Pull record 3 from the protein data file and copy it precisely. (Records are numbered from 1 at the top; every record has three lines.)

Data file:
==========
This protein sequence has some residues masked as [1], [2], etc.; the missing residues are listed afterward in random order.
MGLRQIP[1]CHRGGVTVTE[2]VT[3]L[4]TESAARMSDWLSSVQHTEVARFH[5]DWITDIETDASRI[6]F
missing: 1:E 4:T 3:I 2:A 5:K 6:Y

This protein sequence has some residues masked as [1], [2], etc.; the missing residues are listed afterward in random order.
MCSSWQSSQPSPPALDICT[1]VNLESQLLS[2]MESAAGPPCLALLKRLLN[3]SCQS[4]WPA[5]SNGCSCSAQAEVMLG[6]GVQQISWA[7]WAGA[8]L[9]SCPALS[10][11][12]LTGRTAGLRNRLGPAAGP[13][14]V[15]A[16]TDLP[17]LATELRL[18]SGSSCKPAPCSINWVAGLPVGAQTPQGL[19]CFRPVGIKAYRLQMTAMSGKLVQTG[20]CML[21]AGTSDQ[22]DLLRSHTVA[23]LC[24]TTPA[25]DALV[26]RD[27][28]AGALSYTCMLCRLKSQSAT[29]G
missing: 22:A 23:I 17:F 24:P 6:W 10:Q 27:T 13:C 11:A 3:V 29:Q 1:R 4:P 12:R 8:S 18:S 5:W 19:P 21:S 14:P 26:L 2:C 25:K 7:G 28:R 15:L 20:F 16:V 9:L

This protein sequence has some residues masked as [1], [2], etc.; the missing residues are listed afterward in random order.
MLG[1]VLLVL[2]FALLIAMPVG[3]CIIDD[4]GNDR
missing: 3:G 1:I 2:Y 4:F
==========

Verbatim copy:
This protein sequence has some residues masked as [1], [2], etc.; the missing residues are listed afterward in random order.
MLG[1]VLLVL[2]FALLIAMPVG[3]CIIDD[4]GNDR
missing: 3:G 1:I 2:Y 4:F